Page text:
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iCade, the almost-ultimate gaming accessory for your iPad (updated)

I've been playtesting the iCade for a few weeks now to see how it holds up under "real world" use. The iCade began as a joke product on ThinkGeek's website but was then produced by ION Audio as a real, working arcade cabinet for the iPad. Using Bluetooth to connect to your iPad, the iCade provides a very realistic arcade feel. There are, unfortunately, some major drawbacks. Read on for a full rundown of the hardware and software used to simulate those days of yore, when buttons were meant to withstand hours of abuse and time playing was measured in quarters, not $0.99 increments.

Hardware assembly and quality

First, you'll have to assemble the iCade. While not complex, I found the little plastic grommets used to hold the back panel in place could split if overtightened, so watch out for that. The materials used in the iCade are all quite good, really. It's plywood and plastic, yes, but so were arcade cabinets in the 80s. The joystick and buttons feel like they came from a professional supply that you'd find on a decent MAME cabinet. One thing that bothered me was that in every review I'm seeing different art on the cabinet. Personally I'd like to choose a specific pattern, but it doesn't appear to be possible. The picture at ThinkGeek has the coolest artwork, but that's not on the demo unit we received. Go figure.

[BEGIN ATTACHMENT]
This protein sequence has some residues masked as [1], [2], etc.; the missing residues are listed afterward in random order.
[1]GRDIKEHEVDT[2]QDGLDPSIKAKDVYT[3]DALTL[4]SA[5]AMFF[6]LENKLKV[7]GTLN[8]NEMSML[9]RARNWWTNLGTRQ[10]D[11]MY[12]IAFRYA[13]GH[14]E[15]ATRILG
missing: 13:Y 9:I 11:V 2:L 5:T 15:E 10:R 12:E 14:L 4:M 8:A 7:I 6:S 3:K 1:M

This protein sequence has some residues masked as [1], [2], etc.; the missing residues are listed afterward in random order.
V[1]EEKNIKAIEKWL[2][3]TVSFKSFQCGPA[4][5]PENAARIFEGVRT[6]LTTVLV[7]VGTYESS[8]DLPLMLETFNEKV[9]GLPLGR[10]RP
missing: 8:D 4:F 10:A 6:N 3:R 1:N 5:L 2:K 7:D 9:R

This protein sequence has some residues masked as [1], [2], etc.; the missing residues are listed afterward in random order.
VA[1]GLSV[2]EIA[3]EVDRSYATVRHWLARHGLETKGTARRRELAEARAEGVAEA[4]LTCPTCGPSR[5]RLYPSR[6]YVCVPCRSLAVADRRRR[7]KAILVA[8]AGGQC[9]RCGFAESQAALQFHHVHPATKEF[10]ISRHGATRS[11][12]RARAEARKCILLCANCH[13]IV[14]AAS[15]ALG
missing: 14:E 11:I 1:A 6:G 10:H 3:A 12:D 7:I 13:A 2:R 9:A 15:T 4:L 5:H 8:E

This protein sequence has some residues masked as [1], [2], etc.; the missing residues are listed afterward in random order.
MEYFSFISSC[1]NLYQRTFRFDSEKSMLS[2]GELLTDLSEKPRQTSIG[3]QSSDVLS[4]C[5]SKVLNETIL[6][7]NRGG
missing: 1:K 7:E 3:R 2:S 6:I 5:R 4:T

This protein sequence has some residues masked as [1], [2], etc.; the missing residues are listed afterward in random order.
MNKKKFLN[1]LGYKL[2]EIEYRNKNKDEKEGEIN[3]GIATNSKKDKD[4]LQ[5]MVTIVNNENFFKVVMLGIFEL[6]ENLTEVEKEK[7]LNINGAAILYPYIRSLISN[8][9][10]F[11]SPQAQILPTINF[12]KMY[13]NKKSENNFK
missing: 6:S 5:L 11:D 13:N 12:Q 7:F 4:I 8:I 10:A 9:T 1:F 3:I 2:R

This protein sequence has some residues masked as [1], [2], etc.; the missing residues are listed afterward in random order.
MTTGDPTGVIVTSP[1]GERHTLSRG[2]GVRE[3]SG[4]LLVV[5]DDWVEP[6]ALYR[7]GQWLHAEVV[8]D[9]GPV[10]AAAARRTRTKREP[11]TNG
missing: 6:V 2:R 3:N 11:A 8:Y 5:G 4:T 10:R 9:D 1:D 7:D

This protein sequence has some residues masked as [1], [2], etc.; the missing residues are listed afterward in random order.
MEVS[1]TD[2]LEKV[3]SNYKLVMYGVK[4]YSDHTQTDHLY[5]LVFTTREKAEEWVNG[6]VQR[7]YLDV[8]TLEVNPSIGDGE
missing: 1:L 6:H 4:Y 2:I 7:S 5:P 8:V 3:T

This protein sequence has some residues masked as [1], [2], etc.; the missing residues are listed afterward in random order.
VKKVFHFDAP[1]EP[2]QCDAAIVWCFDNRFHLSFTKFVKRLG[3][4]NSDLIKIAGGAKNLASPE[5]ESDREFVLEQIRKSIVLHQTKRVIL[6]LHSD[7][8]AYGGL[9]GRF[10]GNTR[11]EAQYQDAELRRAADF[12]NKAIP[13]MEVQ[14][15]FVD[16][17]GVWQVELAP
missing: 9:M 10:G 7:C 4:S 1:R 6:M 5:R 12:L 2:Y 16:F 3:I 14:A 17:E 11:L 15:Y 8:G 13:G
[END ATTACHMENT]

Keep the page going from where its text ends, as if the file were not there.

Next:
Power for the iCade is provided by a couple of AA batteries, but if you purchase a power supply, you'll be able to plug the thing in. I found the batteries lasted through several hours of gaming, so unless you use this daily, I doubt you'll need to plug yet another device into the wall.

Speaking of power, while there is a place to "dock" the iPad, it is not a dock with pins. It's simply a plastic molded bracket that holds your iPad in place. While this works OK, I wound up adding a couple of pieces of sponge packing material to the sides of the iPad, effectively wedging the iPad securely into the iCade. As we wound up moving the iCade around among players, this was helpful in securing it. The iCade features rubber feet (self-adhesive, included in the box), keeping the unit pretty stable. But if your kids get aggressive with it, the iPad can move around a bit in the plastic dock.

There's a top panel that rotates out of the way, covering the iPad and finishing the look. The top panel also includes a handy reference for the button mapping (sort of -- more in a moment on this) and how to get started. The information is really just about getting started, so I guess the only use is if you sell this in a garage sale. The buttons are actually numbers (and the joystick can input numbers), used to pair your iPad with the iCade. Honestly, this is clunky at best, and most of those buttons aren't really used in the games for the iCade. But as I said, the buttons and joystick are excellent quality, and I'm not sure what else ION could have done here other than adding another costly component like a numeric keypad.

One nice touch: when the iCade is powered up and ready to go, the place where you would normally insert a quarter lights up. You can see this in the gallery.

Hardware playability

If you're worried about lag from Bluetooth, rest assured you'll never notice with the iCade. Given the only compatible games are from decades ago, you won't be too worried about any lag. In all of my testing it was never an issue.

The buttons and joystick are very high quality. The entire panel comes as one piece, professionally assembled elsewhere, and I feel like the unit will stand up to years of button mashing abuse. The joystick has a metal stick and red plastic ball, just like a real joystick. It's an 8-way stick, like a traditional arcade joystick, and it performs admirably.